Increasingly, I am seeing patients in our practice who have a condition called trigeminal dysphoria, characterized by a misalignment in the synchronization of the peripheral and central visual processing systems.1 It was first identified in a series of clinical studies on patients with chronic headache.
The small misalignment creates chronic stress on the largest nerve in the body, the trigeminal nerve.
As one might guess from the name, the trigeminal nerve has three major branches:
• Ophthalmic branch
• Maxillary branch
• Mandibular branch
The trigeminal nerve innervates the eyes, nose, mouth, head, and neck. When the ophthalmic branch, which is responsible for reporting the eyes’ positions2 as well as detecting sensation and pain, is repeatedly stimulated by the misalignment, patients can become symptomatic.3
Patients with trigeminal dysphoria present with symptoms such as neck and back pain, headaches, and trouble focusing, especially after a long day at work.4
ODs seeing this condition may find that that the patient has previously seen a neurologist and may be on a cocktail of medications for chronic headaches without significant symptom relief.
I practice in a highly educated, biotech region where most people spend between five and eight hours of their work day looking at a screen. It is not unusual for patients to go home and spend another two to three hours looking at digital devices.
ODs know that digital device use leads to a five-fold reduction in the blink rate,5 which destabilizes the tear film. Couple this with minor visual system misalignment, and it is easy to see why patients become symptomatic. Their energy levels and productivity begin to suffer.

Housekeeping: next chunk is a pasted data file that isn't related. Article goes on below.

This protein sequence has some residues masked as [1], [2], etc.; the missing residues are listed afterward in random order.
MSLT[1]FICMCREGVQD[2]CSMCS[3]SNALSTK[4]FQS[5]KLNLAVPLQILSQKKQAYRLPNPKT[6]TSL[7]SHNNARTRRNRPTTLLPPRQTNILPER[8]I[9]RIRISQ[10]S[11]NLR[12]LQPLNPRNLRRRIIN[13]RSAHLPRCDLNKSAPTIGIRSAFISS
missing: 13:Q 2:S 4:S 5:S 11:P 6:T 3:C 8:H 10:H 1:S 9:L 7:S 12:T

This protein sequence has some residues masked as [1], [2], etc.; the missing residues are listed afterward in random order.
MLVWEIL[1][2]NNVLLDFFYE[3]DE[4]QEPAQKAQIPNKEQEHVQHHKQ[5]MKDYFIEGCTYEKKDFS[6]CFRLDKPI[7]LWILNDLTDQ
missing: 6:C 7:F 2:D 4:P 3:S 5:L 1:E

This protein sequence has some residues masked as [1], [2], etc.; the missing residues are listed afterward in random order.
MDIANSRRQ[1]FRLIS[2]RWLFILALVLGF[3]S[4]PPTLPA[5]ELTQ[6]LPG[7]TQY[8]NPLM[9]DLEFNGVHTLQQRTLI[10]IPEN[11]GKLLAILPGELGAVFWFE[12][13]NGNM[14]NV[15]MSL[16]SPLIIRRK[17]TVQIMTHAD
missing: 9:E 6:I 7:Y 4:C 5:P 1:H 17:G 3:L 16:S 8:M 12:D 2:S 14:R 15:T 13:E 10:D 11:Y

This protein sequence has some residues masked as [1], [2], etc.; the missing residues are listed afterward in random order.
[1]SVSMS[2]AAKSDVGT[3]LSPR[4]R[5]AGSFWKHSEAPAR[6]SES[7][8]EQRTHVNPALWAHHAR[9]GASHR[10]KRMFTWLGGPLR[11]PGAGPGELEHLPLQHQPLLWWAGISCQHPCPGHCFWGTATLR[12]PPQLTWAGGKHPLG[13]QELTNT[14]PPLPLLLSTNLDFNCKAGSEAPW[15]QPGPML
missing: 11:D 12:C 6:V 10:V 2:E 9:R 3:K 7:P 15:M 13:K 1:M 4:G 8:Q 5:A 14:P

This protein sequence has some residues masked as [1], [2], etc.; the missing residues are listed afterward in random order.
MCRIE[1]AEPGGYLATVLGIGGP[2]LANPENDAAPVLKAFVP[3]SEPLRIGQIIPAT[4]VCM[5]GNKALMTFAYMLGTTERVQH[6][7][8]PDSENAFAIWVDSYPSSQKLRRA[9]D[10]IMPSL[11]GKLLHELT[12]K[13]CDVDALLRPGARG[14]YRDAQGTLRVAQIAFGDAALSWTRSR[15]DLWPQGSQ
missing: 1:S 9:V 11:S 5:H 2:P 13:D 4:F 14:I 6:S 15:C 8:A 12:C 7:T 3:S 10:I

The misalignment isn’t new, but it is likely exacerbated by heavy device use. I often see the condition in young people, but I see it also in those just becoming presbyopic. For the latter category, the triple whammy of screen-related dryness, trigeminal dysphoria, and presbyopia can be truly miserable.
Screening and treatment
Our practice uses a patient intake form that includes questions about ocular symptoms, device use, and head/neck pain. If a patient has three or more symptoms or spends more than four hours per day at a computer, we obtain measurements with a measurement device (eyeBrain Medical) as part of the pretest process.
The device provides a customized measurement of misalignment from 50 cm to optical infinity and incorporates multiple elements of ocular fusion, such as heterophoria, vergence conditioning, fixation disparity, accommodative convergence response, and alternating monocular central fixation.
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I admit that I was initially skeptical of this technology. ODs routinely test fixation disparity and binocular vision. I thought that if a patient exhibited a misalignment, I would be able to detect it with our typical vision testing protocols. We utilize polargraphic slides and cards to help detect fixation disparities.
However, even though fixation and binocularity results may be normal, I have seen misalignment in about half the patients I test with the measurement device. The device provides a prescription for neurolenses, a new category of lens that incorporates contoured prism and can be ordered for almost any lens/frame combination, including progressive addition lenses (PALs).